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Sunday, February 01, 2009



Money can't buy honour and reputation - as City and Garry Cook have discovered

ROBINHO WILL celebrate his 25th birthday today. Where he will do it is anybody's guess.

Wherever he fancies, I suppose. Wherever the private jet takes him. And tomorrow, or Tuesday, or Wednesday - or whenever he can make it - the Brazilian will be disciplined by Mark Hughes.

There was a time when being disciplined by Mark Hughes might have had fearful ramifications.But not this time.A fine of two weeks' wages seems the most likely punishment.

Tough to you and me. To a man who can pick up his mobile and summon a private jet to take him halfway around the world whenever he wants - as though he was ordering a cab from the local private hire firm - it won't even register.

Two hundred grand gaffer? Cash or cheque?

At times, Robinho's dazzling talent and toothpaste smile have illuminated this season. And without his contribution - he has scored in four of their five Premier League victories - City might have been in deeper trouble.

But the manner in which he has undermined Hughes is unforgivable.

Back in November, Robinho was made skipper for the game at Hull City. After the 2-2 draw, Hughes said this: "I thought the armband was something that he deserved and that he relished. Who knows if he is long-term captain material?"

Well, you do now Mark. Leadership is not leaving your team-mates sweating in a training camp while you swan off to Santos. Whatever your reasons.

As Hughes scoured Tenerife for a missing £33million footballer, he might have missed the Garry Cook car crash. Let's hope so.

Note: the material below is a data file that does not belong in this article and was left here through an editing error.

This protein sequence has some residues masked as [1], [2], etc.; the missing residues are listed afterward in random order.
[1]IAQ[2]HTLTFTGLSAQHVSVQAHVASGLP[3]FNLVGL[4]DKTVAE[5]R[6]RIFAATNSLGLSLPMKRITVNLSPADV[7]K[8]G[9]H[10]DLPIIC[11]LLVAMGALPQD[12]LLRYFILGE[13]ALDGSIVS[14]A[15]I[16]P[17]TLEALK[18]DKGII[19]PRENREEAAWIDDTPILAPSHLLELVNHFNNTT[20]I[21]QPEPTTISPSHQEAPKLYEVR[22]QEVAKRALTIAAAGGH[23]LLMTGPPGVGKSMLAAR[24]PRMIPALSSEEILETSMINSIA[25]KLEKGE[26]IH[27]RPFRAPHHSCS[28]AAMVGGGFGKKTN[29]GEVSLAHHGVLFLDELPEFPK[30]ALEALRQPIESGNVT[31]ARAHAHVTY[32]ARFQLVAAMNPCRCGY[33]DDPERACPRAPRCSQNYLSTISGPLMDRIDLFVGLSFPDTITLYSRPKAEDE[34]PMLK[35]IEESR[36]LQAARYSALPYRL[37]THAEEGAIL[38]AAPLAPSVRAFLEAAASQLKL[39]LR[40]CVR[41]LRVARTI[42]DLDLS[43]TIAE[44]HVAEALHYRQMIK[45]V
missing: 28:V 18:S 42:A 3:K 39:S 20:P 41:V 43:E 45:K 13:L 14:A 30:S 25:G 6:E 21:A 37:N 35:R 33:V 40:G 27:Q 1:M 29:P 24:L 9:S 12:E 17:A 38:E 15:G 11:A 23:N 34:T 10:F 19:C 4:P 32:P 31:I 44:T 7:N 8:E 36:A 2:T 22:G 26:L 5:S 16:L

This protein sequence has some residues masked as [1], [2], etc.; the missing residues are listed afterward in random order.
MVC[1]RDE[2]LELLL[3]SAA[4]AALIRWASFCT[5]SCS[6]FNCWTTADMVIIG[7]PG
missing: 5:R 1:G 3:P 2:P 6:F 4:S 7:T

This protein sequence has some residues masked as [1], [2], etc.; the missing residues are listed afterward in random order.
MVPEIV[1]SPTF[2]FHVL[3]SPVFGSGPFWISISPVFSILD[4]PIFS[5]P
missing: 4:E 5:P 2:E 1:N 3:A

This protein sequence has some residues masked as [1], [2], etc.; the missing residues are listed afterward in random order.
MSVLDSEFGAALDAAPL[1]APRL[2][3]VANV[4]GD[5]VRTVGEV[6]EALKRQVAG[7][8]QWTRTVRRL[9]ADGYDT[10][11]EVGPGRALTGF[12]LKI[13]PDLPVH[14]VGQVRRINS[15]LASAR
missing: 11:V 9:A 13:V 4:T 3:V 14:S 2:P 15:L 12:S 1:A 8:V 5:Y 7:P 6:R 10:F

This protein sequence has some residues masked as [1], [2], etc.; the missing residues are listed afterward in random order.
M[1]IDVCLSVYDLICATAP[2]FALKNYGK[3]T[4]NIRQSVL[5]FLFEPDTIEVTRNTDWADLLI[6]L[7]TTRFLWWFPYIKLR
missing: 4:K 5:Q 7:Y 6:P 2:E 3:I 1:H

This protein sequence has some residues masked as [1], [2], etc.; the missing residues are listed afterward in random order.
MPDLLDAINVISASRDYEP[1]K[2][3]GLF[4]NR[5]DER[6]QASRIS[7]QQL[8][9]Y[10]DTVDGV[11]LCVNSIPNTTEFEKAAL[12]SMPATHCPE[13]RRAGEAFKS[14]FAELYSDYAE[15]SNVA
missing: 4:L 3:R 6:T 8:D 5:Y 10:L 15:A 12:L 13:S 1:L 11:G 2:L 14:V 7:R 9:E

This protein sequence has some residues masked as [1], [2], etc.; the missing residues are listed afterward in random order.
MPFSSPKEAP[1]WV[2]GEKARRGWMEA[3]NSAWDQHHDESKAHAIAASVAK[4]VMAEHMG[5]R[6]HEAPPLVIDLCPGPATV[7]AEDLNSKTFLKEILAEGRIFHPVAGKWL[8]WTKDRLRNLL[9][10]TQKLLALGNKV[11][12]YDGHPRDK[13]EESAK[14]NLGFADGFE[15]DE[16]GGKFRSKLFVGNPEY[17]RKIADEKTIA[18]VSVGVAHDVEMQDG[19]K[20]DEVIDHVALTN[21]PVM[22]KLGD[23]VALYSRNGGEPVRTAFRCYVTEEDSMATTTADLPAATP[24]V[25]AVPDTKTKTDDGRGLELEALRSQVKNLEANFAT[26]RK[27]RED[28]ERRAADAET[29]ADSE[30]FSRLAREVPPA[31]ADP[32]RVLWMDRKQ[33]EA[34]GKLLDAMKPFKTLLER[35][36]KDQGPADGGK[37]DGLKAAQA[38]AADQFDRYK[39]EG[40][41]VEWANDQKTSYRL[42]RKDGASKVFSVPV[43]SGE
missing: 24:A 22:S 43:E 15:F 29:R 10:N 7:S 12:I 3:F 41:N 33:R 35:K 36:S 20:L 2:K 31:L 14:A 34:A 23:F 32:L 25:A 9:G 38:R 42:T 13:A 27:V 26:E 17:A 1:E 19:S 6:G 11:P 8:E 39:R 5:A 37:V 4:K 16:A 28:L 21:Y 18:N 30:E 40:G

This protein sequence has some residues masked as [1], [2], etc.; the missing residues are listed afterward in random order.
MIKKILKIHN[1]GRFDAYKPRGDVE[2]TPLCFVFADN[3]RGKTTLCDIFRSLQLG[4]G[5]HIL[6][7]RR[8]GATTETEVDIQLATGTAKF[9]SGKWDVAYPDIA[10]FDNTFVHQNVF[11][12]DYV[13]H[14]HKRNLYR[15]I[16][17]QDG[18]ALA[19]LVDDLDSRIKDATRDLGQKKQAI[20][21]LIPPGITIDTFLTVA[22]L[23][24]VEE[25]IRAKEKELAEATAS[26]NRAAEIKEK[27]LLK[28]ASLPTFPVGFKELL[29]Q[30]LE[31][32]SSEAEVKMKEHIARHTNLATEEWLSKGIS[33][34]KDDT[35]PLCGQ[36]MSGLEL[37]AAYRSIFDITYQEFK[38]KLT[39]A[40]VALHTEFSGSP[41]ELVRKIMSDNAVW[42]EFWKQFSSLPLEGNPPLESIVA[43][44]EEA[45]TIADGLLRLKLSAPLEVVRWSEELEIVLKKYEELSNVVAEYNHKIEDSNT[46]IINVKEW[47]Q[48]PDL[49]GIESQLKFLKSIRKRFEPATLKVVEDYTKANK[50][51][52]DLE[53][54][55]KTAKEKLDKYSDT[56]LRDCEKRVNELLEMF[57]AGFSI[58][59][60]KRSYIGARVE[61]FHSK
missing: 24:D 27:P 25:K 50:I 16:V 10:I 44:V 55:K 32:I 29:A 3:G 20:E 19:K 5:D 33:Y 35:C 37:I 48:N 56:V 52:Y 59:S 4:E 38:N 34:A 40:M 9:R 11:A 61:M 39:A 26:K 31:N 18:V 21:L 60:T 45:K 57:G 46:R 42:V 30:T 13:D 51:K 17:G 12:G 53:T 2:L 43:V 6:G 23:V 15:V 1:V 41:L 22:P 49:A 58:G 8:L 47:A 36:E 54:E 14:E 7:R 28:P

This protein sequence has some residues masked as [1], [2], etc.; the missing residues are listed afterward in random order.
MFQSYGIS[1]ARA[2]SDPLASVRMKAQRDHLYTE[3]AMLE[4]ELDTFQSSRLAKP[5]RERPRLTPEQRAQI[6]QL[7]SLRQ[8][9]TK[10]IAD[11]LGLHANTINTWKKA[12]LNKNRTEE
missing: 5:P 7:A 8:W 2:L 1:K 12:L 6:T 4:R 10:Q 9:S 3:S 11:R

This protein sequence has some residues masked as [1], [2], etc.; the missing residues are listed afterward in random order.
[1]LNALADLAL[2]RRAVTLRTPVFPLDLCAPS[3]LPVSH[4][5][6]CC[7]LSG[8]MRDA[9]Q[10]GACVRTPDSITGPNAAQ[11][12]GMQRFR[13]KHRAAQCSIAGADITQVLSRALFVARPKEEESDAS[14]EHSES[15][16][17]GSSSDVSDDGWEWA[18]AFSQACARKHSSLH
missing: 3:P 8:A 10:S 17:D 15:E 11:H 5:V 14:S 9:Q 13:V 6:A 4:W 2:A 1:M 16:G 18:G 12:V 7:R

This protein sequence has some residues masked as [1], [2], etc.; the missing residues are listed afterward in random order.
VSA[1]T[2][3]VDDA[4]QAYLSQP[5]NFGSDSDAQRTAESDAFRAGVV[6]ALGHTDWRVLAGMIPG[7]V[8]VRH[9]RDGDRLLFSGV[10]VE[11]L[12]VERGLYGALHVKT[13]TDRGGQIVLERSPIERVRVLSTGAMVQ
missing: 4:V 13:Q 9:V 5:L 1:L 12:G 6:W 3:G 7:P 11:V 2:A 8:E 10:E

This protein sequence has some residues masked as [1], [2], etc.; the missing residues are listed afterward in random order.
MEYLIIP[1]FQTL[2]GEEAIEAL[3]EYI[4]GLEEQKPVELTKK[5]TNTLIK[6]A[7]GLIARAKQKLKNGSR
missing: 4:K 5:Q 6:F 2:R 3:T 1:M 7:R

What do you think? Leave your comments below

For a man who was supposedly the mastermind behind Nike's marketing of Michael Jordan, he acts remarkably like David Brent ... only dangerous.

Leave aside the fact that his 'bottled it' jibe has insulted one of Europe's greatest clubs.

See if you can make sense of these ramblings from City's chief executive: "The agenda we thought we were on was about Kaka coming on a journey with this club but at the end the only journey they were on was a fiscal one.

"We'll continue on our journey but he won't be a part of it.

"His father said he was very interested in the project and we talked about humanitarian potential factors but when we got into discussions those issues took a back seat and financial demands came to the fore."

KAKA - reputation and honour

The journey? The project? Robinho might know all about journeys - usually ones back to Brazil - but Hughes must be wondering what on earth Cook is going on about.

Hughes's project is to win football matches. Always has been. But concentrating on that task can be difficult if your star player is flouncing home in a huff and your chief executive is holding up your club for ridicule.

Across Europe, major clubs - ones with whom City might hope to deal - would have been listening to Cook and wondering what sort of outfit Hughes is in charge of. Or if he is in charge.

Hughes has had enough votes of confidence to last him a managerial lifetime. What he needs now is guarantees.

A guarantee that he can deal with Robinho as he sees fit. If that means sending him on his bike at the end of the season because no one player can be more important than the team ethic, then so be it.

A guarantee that Cook will no longer come across as the man in charge of City's future. That man should be Hughes, in the manner in which Sir Alex Ferguson is the guardian of United's future. If that means Garry getting on his bike, then so be it.

And if neither of those guarantees are given, he should resign.

Resign from a job that gives you unlimited spending power in the transfer market? From a position that brings huge personal wealth? Even in City's world, it seems like madness.

After all, if he gets the sack at the end of the season, Hughes will pocket an enormous compensation cheque.

But unless he is allowed to restore his complete authority at the club, then his reputation and honour will be eroded.

And as Kaka demonstrated to Mr Cook, reputation and honour are things that even the most grotesque amounts of money can't buy.

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